Works – Trump – Faith

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This is a longer post, but I hope it doesn’t discourage you. The title is deliberately provocative, especially from a Lutheran perspective. I trust if you read till the end, it will make sense. Today’s lectionary reading  was James 2:14-26.

In the letter of James it says “You see that a person is justified by works and not by faith alone” (James 2:24), which seems a direct contradiction of what Paul writes in the letter to the Romans, “For we hold that a person is justified by faith apart from works prescribed by the law” (Romans 3:28). In fact the whole letter of James seems to be a rebuttal of the theology of St. Paul. In Romans Paul argues vehemently that it is by faith in Christ (alone) that people are saved, and he gives the example of Abraham from the Old Testament to show that even before Christ people were made righteous not by what they did but by how they believed or trusted God. “Abraham believed God, and it was reckoned to him as righteousness” (Romans 4:3 / Genesis 15:8). But James says: “Was not our ancestor Abraham justified by works when he offered his son Isaac on the altar?” So it is easy to see why some scholars believe that James was responding directly to Paul. Furthermore James’ mention of the prostitute Rahab can be seen as a direct response or rebuttal against the author of another new Testament book, Hebrews. Hebrews counts Rahab among a long list of people who were saved because of their faith: “By faith Rahab the prostitute did not perish with those who were disobedient, because she had received the spies in peace” (Hebrews 11:31), to which James replies, “was not Rahab the prostitute also justified by works when she welcomed the messengers and sent them out by another road?” (James 2:25).

So what’s going on here? What is a reader of the Bible to make of it. Is it by faith or by works? By trust in God or by obedience to God that we are saved? And why these seeming contradictions?

A pastor friend of mine likes to compare the Bible to a giant conversation, a conversation about God that occurred over many centuries. We modern readers of the Bible are listening in on this conversation, without knowing everything we need to know to understand what the partners in this conversation are saying. But by listening carefully, and by paying attention to the overall tone and direction of this conversation, we can discern themes and truths that are bigger than what any one author of the Bible could say alone. Like in most conversations, some of the biblical authors were better listeners than others, some were more systematic in their arguments than others, some said more, some said less, some were more convincing than others. And we as modern readers are, in a way, continuing the conversation, listening, weighing arguments, discussing meaning, giving considerations and offering viewpoints, sometimes getting boisterous and loud, sometimes just quietly, maybe skeptically, taking it all in.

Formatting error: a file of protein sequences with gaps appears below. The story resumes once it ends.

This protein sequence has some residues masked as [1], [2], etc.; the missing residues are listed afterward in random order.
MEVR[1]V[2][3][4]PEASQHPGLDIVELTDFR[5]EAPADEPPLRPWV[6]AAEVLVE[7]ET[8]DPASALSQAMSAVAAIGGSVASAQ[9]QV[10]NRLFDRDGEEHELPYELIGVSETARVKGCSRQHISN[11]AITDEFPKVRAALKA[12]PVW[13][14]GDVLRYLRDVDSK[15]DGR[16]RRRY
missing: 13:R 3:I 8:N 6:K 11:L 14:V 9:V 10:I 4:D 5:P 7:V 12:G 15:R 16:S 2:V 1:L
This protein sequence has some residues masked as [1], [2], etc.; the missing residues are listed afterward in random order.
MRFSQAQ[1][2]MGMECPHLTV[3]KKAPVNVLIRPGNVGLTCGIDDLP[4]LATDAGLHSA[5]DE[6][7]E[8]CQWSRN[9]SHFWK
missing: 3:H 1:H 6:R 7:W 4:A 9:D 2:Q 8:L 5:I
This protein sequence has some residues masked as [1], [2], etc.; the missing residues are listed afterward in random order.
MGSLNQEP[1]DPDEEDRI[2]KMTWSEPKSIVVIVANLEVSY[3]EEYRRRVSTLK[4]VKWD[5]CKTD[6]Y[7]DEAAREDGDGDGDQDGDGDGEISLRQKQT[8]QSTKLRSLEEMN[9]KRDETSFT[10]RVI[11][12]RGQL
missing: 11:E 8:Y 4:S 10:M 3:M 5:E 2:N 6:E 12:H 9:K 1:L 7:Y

So Paul and James indeed seem to contradict each other about the relationship of faith and works. But does James not have an argument valuable to the conversation? Paul and James seem to have different definitions of faith and works. Paul means “works prescribed by the law” which he contrasts with faith in Christ. “Works of the law” means the specific laws given by God to the Israelite community through Moses. His main concern was to say that this law, though good and holy and true, was not given as a path to salvation in the first place. It was given as a way of preparing the people of God for the coming of the Messiah Jesus. Since Christ died for all, both those who were religious followers of the Jewish law and those who were not, it is simply wrong to assume that by doing certain “religious” things, God looks with favor on us. I like to think James would have agreed with that. But while Paul was all about opening up the possibility of salvation through Christ to all people, regardless of ethnic or cultural background, James seems to be concerned about upholding ethical standards for those who belong to the Christian community.  For James, “works” have a more general ethical character. Thus he counsels the rich to share with the poor; he tells the congregation not to favor the wealthy or disrespect the poor. He warns Christians to bridle their tongue and to resist cravings for power and pleasure. He says “Religion that is pure and undefiled before God, the Father, is this: to care for orphans and widows in their distress, and to keep oneself unstained by the world.” (1:27)

It has been noted that many of James’ teachings closely resemble things Jesus taught. For example, James writes, “Do you not know that friendship with the world is enmity with God?” (James 4:4) Jesus taught, “You cannot serve God and wealth” (Matthew 6:24). James writes, “do not swear, either by heaven or by earth or by any other oath, but let your ‘Yes’ be yes and your ‘No’ be no,…”. Jesus taught, “Do not swear at all, either by heaven, for it is  the throne of God, or by the earth, for it is his footstool … Let your word be ‘Yes, Yes’ or ‘No, No…”